7377 Ridge Road, Parma, Ohio 44129 : 440-845-0200
Happy People

Why Choose Legacy Place?

Many of our Legacy Place residents, chose to live here because there is always something fun going on. Each week we have regularly scheduled activities such as book club, trips to the library or bingo. Each month features a special event such as a Halloween party, a visit from our favorite Elvis impersonator, or a Hawaiian luau with all of the trappings. In between are trips to the mall, sight seeing excursions or lunch at a new restaurant.


Pets are Welcome at Legacy Place Parma

Dogs and cats are welcome at Legacy Place Parma Are you looking for a safe and supportive home where you can live with your beloved pet?


At Legacy Place Parma we welcome pets. Take this opportunity to learn more and join our Pet Friendly Family.

Call: Cindy Rudolph, RN 440-845-0200


Legacy Place Parma and Pleasantview Care Center strive to make life as normal as possible for all of our residents. That often includes welcoming pets as well as visits and events that involve animals and wildlife.

The following event was planned to honor Dr. James Taylor a veterinarian that lived at Pleasantview Care Center in his later years. The following article was published in the Sun News.


I love living at Legacy Place. It's warm and comfy and I have lots and lots of friends that bring me treats and let me snuggle in their laps.

Event in honor of late veterinarian

By Bob Sandrick bsandrick@sunnews.com

Event at Pleasantview Care Center, Parma for Dr James Taylor veterinarianDr. James C. Taylor devoted his life to the care of animals. He was a Cleveland veterinarian from 1953 to 1994. For Dr. Taylor, veterinary medicine was more than a career. It was a calling. "He was very compassionate when it came to animals," said Bob Taylor, Dr. Taylor's son. "He was just very kind to them."

About four years ago, Dr. Taylor was diagnosed with vascular dementia. He moved into Pleasantview Care Center on Ridge Road in Parma. Crossroads Hospice Cleveland was called into Pleasantview to care for Dr. Taylor. He died in Pleasantview on March 31 at age 89.

In honor of Dr. Taylor, Crossroads organized a special event at Pleasantview on April 7. It was called "Dog on a Hog." Bear, a Chihuahua that rides a miniature Harley Davidson motorcycle, cruised into Pleasantview. Bear is a certified therapy dog that promotes animal advocacy. Accompanying Bear was Belle, another Chihuahua, that mingled with Pleasantview residents. Members of Dr. Taylor's family, including Bob Taylor, were also there.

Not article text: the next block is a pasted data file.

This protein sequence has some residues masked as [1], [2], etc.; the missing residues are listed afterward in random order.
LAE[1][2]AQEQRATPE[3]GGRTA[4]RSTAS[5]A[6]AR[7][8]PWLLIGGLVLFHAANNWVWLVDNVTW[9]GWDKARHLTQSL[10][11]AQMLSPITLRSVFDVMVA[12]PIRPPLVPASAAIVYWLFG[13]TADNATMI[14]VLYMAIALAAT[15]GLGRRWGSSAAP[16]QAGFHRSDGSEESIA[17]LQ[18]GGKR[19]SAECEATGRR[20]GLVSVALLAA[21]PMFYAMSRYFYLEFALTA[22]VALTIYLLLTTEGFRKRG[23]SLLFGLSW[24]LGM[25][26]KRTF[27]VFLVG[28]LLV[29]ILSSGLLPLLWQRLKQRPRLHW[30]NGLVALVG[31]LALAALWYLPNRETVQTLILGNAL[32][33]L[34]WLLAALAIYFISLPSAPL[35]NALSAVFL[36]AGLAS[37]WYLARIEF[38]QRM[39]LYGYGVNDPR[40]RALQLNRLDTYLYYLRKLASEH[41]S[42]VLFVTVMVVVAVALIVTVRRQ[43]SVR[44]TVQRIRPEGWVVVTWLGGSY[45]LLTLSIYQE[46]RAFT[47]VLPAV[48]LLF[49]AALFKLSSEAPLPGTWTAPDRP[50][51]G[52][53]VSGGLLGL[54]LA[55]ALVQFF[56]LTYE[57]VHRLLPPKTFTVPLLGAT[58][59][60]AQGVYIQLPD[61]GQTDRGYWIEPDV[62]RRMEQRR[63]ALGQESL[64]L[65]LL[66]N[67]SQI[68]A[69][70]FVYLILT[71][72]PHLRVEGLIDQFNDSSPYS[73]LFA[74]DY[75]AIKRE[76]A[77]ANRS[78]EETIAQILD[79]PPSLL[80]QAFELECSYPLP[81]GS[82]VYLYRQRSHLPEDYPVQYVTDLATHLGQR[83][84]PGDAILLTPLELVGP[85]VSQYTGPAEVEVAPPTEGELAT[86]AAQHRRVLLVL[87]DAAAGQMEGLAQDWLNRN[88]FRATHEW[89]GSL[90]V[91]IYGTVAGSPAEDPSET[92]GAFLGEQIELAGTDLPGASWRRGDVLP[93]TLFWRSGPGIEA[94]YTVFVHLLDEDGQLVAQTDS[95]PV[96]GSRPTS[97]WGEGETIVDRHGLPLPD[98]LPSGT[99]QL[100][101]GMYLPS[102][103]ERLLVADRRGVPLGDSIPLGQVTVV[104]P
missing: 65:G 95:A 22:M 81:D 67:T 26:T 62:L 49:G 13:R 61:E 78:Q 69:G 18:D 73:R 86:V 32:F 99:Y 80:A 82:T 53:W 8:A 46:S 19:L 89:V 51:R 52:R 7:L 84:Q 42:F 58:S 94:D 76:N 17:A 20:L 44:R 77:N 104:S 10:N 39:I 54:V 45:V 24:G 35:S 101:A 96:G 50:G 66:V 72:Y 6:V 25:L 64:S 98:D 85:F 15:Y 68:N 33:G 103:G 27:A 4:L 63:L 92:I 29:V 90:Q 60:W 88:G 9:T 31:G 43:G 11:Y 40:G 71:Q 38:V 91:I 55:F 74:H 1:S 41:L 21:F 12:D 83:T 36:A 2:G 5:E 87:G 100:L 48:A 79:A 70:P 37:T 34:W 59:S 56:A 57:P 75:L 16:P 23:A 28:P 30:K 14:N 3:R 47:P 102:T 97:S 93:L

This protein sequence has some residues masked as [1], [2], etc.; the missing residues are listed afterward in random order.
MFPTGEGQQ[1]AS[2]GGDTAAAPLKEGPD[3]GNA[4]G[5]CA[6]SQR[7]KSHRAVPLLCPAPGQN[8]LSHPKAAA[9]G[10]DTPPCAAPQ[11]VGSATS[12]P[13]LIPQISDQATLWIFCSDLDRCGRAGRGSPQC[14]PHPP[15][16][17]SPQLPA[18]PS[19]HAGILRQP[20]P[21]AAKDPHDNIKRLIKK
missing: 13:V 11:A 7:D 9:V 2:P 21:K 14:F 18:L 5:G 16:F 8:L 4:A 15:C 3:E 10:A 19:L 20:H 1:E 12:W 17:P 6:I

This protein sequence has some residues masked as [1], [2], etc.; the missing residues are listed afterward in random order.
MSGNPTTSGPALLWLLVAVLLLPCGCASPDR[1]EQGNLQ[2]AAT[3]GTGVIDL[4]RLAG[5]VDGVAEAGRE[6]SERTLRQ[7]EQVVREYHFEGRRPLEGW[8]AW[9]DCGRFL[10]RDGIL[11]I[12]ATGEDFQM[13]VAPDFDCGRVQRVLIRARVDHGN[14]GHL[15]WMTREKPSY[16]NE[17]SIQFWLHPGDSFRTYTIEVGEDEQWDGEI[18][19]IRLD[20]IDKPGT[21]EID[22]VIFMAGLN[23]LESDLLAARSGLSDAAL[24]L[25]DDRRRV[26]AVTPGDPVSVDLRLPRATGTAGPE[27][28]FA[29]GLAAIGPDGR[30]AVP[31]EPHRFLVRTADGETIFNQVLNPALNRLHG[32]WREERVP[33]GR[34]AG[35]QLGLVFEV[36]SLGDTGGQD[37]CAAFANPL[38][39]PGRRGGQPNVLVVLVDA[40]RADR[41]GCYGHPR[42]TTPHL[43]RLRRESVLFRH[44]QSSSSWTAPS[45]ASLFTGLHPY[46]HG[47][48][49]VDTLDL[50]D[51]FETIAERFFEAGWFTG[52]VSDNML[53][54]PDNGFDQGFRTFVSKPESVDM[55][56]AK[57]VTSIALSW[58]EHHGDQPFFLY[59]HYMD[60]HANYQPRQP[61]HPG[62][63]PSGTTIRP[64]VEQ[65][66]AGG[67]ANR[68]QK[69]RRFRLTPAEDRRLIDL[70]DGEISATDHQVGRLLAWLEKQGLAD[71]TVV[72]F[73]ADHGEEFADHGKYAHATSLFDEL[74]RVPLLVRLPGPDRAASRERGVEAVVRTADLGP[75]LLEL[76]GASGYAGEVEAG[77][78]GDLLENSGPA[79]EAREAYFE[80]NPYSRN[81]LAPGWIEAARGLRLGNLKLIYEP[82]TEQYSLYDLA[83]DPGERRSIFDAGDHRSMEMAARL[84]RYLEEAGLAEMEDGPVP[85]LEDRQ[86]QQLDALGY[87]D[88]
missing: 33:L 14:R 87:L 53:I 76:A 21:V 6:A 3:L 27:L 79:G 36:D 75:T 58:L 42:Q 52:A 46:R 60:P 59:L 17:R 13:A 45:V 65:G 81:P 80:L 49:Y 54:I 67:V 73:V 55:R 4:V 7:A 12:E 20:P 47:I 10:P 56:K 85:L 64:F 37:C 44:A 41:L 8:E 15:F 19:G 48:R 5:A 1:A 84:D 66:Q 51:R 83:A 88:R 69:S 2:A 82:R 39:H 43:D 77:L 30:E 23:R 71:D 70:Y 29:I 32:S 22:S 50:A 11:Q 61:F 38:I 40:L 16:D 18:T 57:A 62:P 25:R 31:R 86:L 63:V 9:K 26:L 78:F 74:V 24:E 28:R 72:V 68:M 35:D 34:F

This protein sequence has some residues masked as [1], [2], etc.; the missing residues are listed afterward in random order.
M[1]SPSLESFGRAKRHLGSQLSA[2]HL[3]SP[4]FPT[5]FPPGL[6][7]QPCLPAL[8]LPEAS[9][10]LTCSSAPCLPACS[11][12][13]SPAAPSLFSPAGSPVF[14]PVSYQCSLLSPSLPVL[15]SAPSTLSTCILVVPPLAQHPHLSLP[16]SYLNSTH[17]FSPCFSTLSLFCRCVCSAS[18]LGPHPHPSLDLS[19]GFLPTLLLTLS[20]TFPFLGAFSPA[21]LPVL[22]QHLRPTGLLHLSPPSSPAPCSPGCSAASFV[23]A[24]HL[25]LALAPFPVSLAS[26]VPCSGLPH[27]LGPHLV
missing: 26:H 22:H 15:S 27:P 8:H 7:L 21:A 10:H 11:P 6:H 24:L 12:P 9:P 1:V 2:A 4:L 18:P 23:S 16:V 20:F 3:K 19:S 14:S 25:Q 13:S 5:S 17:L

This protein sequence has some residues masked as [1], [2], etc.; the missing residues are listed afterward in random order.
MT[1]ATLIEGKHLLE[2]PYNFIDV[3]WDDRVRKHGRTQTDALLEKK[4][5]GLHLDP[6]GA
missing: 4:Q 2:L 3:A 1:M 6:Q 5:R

Chihuahua rides miniature Harley Davidson motorcycle, Pleasantview Care ParmaThe visit by Bear and Belle was part of a Crossroads program called "Ultimate Gifts." Through the program, the hospice provides a special day for its patients and closure for their loved ones. One Crossroads patient was a Cavs fan who wanted to attend a game. Thanks to "Ultimate Gifts," he received that chance and even met Cavs players afterward. Crossroads also put together a memory book for the patient's family so that they will never forget that day.

Heather Ligus, Crossroads spokesperson, said it was Crossroads president Perry Farmer who came up with the "Ultimate Gifts" concept after reading a book, "The Ultimate Gift” by Jim Stovall. The book discusses different types of life gifts, including work and family. Stovall also writes about the gift of a perfect day. "He (Perry Farmer) thought this was great beĀ­cause we can incorporate the gift of a perfect day for our patients," Ligus said. "It's about quality, not quantity, at this point of their lives."

Chihuahua visits Pleasantview Care Center in Parma, OhioCrossroads started planning Dr. Taylor's perfect day while he was still alive. The hospice envisioned a therapy dog that would perform tricks. "We did a Google search and `Dog on a Hog' was the first website," Ligus said. "It was almost like it was meant to be." Ruth DeFranco, an Alliance resident, owns Bear the dog on a hog - and Belle.

"He had always been a therapy dog and I dressed him in Harley stuff," DeFranco said. "My son Ryan suggested that I train him to ride a bike." At first DeFranco dismissed her son's idea. About six months later, Ryan, a U.S. Navy diver, died on duty at 25. Then one day, DeFranco was shopping in Walmart and saw a mini-motorcycle. She remembered what Ryan had said and was inspired. De Franco successfully trained Bear to ride the Harley and for eight years they have visited hospitals, libraries and schools.

"Its been the best therapy for me, and it's wonderful for me to bring cheer to people who may have been having a bad day," DeFranco said. Dr. Taylor passed away just days before the "Dog on a Hog" event at Pleasantview. His family still wanted the event to go on forward. "We were thrilled," Bob Taylor said. "It was in memory of my dad".